Only during that summer, the worst situation was happening: no one was even looking at the property. The bank was calling to threaten me with foreclosure- if you’re current on your payments, the bank won’t even consider a short sale. I remember the conversation with the bank clearly: “Sir, why is it that you’ve fallen behind and wish to request a short sale?”
“I’m going through a divorce.”
“Oh. Yup. That’ll do it. Alright, I’ll get it started…”
But there was nobody interested. In the spring, when we first put the house on the market, we had a few bites. They evaporated like the whiskey in my bottle.
Also evaporating was my confidence that, over the summer, I would be liberated from the social and financial chains of that property. By the time August arrived, I realized not only would I have to return to the classes I was starting to despise, but I still had that damned house in my name, my sex life had not improved one bit, and I had accomplished nothing short of polishing off a few gallons on whisky.
This is when I would wake up in panic. My day would begin with me opening my eyes and thinking, “oh no. Here we go again. How the hell am I going to make it through this?” And at 8:00 in the morning, I would serve myself a couple shots of whisky. My nerves would be calm for a short while, and I’d go back for more. I am lucky I never became so dependent on alcohol that I couldn’t go a couple days without it; after a week or two, I felt I needed to prove to myself that I’m not that bad. And I always could. But that morning panic still returned. And one morning…I realized I started thinking about how to make it stop. I started to consider ending it all.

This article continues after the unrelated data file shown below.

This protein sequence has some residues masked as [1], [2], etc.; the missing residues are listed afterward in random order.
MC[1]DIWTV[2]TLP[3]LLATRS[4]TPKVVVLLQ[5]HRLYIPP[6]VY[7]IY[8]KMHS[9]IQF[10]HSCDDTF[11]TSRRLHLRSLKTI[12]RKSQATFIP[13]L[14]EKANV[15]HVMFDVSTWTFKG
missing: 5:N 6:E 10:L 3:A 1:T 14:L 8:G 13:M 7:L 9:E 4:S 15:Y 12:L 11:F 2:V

That’s when I realized: I should go seek therapy. The therapist waited until I couldn’t cry anymore. There’s a certain euphoria that comes after crying your eyes out for an hour. I was just spent. She asked me about my anxiety. She asked me about my drinking. We both agreed that, yes, it is a trigger. And we both agreed that there is a path to getting better.
I still enjoy a drink now and again, but it has been severely toned down from what it used to be that summer. My therapist and I had to part ways due to insurance- there’s another problem with our country, and it certainly adds to the anxiety I wanted to relieve. I also learned that, although what I had recently been through exacerbated my anxiety, I was always prone to feeling anxious. Ever since childhood, I had anxiety. Now in my 40s, it feels a little different. I didn’t have to mask my fear for my students and supervisors. I could be a child then. I can’t now.